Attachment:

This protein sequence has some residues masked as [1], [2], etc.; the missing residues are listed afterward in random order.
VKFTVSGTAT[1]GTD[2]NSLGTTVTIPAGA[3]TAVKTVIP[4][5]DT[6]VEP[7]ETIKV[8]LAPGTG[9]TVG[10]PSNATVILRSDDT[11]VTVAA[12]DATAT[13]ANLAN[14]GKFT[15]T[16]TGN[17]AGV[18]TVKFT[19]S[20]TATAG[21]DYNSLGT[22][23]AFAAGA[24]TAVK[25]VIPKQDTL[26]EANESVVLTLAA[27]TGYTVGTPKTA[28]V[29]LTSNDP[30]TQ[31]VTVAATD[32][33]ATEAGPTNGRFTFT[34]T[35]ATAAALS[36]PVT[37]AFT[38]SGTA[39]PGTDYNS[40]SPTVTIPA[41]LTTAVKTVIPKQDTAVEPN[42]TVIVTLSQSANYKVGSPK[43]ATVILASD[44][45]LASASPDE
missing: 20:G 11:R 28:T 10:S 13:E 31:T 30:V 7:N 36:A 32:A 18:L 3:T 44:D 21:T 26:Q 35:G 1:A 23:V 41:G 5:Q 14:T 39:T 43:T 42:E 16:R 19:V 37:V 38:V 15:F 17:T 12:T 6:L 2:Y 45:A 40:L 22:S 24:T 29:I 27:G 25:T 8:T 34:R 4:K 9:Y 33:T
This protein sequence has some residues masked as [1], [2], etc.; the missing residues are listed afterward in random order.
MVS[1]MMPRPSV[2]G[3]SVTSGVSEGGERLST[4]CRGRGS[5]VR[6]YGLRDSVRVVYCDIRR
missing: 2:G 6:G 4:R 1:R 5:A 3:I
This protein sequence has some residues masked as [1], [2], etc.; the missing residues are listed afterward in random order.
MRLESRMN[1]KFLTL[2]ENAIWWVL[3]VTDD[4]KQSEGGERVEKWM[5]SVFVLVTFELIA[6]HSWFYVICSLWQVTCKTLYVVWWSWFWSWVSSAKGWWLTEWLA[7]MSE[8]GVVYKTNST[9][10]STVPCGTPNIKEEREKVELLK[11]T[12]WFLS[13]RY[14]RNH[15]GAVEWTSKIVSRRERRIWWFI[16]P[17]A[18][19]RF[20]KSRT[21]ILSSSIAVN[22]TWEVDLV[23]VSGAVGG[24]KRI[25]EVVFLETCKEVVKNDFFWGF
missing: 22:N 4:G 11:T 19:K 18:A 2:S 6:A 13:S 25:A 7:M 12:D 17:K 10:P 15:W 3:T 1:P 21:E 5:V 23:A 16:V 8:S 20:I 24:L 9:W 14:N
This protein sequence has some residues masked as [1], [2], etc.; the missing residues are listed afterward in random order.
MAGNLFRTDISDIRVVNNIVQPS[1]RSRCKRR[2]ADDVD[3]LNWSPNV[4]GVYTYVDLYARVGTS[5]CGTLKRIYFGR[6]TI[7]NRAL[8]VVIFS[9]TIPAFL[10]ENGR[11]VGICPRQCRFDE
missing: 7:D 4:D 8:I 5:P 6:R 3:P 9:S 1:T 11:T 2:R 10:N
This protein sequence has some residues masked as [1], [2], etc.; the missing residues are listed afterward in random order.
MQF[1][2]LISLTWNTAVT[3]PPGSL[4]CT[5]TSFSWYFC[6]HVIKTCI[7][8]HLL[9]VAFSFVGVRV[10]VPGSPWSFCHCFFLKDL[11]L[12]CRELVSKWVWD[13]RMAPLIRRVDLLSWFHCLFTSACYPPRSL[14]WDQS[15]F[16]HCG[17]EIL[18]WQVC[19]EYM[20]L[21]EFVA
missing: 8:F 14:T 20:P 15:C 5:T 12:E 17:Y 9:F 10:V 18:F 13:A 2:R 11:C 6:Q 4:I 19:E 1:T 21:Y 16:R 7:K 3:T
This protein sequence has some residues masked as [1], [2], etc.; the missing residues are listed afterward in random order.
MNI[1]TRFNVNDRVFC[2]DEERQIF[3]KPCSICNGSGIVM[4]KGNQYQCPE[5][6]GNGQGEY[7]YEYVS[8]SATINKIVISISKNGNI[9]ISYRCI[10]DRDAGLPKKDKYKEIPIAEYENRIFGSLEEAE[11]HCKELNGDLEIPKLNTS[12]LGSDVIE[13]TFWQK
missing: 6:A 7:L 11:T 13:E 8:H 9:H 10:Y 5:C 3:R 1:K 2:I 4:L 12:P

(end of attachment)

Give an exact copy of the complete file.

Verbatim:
This protein sequence has some residues masked as [1], [2], etc.; the missing residues are listed afterward in random order.
VKFTVSGTAT[1]GTD[2]NSLGTTVTIPAGA[3]TAVKTVIP[4][5]DT[6]VEP[7]ETIKV[8]LAPGTG[9]TVG[10]PSNATVILRSDDT[11]VTVAA[12]DATAT[13]ANLAN[14]GKFT[15]T[16]TGN[17]AGV[18]TVKFT[19]S[20]TATAG[21]DYNSLGT[22][23]AFAAGA[24]TAVK[25]VIPKQDTL[26]EANESVVLTLAA[27]TGYTVGTPKTA[28]V[29]LTSNDP[30]TQ[31]VTVAATD[32][33]ATEAGPTNGRFTFT[34]T[35]ATAAALS[36]PVT[37]AFT[38]SGTA[39]PGTDYNS[40]SPTVTIPA[41]LTTAVKTVIPKQDTAVEPN[42]TVIVTLSQSANYKVGSPK[43]ATVILASD[44][45]LASASPDE
missing: 20:G 11:R 28:T 10:S 13:E 31:T 30:V 7:N 36:A 32:A 18:L 3:T 44:D 21:T 26:Q 35:G 1:A 23:V 41:G 5:Q 14:T 39:T 43:T 42:E 16:R 19:V 37:V 38:V 15:F 17:T 12:T 6:L 2:Y 45:A 40:L 22:S 24:T 29:I 27:G 25:T 8:T 34:R 4:K 9:Y 33:T
This protein sequence has some residues masked as [1], [2], etc.; the missing residues are listed afterward in random order.
MVS[1]MMPRPSV[2]G[3]SVTSGVSEGGERLST[4]CRGRGS[5]VR[6]YGLRDSVRVVYCDIRR
missing: 2:G 6:G 4:R 1:R 5:A 3:I
This protein sequence has some residues masked as [1], [2], etc.; the missing residues are listed afterward in random order.
MRLESRMN[1]KFLTL[2]ENAIWWVL[3]VTDD[4]KQSEGGERVEKWM[5]SVFVLVTFELIA[6]HSWFYVICSLWQVTCKTLYVVWWSWFWSWVSSAKGWWLTEWLA[7]MSE[8]GVVYKTNST[9][10]STVPCGTPNIKEEREKVELLK[11]T[12]WFLS[13]RY[14]RNH[15]GAVEWTSKIVSRRERRIWWFI[16]P[17]A[18][19]RF[20]KSRT[21]ILSSSIAVN[22]TWEVDLV[23]VSGAVGG[24]KRI[25]EVVFLETCKEVVKNDFFWGF
missing: 22:N 4:G 11:T 19:K 18:A 2:S 6:A 13:S 25:A 7:M 12:D 17:K 10:P 15:W 3:T 1:P 21:E 5:V 23:A 16:V 8:S 20:I 24:L 9:W 14:N
This protein sequence has some residues masked as [1], [2], etc.; the missing residues are listed afterward in random order.
MAGNLFRTDISDIRVVNNIVQPS[1]RSRCKRR[2]ADDVD[3]LNWSPNV[4]GVYTYVDLYARVGTS[5]CGTLKRIYFGR[6]TI[7]NRAL[8]VVIFS[9]TIPAFL[10]ENGR[11]VGICPRQCRFDE
missing: 7:D 4:D 8:I 5:P 6:R 3:P 9:S 1:T 11:T 2:R 10:N
This protein sequence has some residues masked as [1], [2], etc.; the missing residues are listed afterward in random order.
MQF[1][2]LISLTWNTAVT[3]PPGSL[4]CT[5]TSFSWYFC[6]HVIKTCI[7][8]HLL[9]VAFSFVGVRV[10]VPGSPWSFCHCFFLKDL[11]L[12]CRELVSKWVWD[13]RMAPLIRRVDLLSWFHCLFTSACYPPRSL[14]WDQS[15]F[16]HCG[17]EIL[18]WQVC[19]EYM[20]L[21]EFVA
missing: 8:F 14:T 20:P 15:C 5:T 12:E 17:Y 9:F 10:V 18:F 13:A 2:R 11:C 6:Q 4:I 19:E 1:T 21:Y 16:R 7:K 3:T
This protein sequence has some residues masked as [1], [2], etc.; the missing residues are listed afterward in random order.
MNI[1]TRFNVNDRVFC[2]DEERQIF[3]KPCSICNGSGIVM[4]KGNQYQCPE[5][6]GNGQGEY[7]YEYVS[8]SATINKIVISISKNGNI[9]ISYRCI[10]DRDAGLPKKDKYKEIPIAEYENRIFGSLEEAE[11]HCKELNGDLEIPKLNTS[12]LGSDVIE[13]TFWQK
missing: 6:A 7:L 11:T 13:E 8:H 9:H 10:Y 5:C 3:R 1:K 2:I 4:L 12:P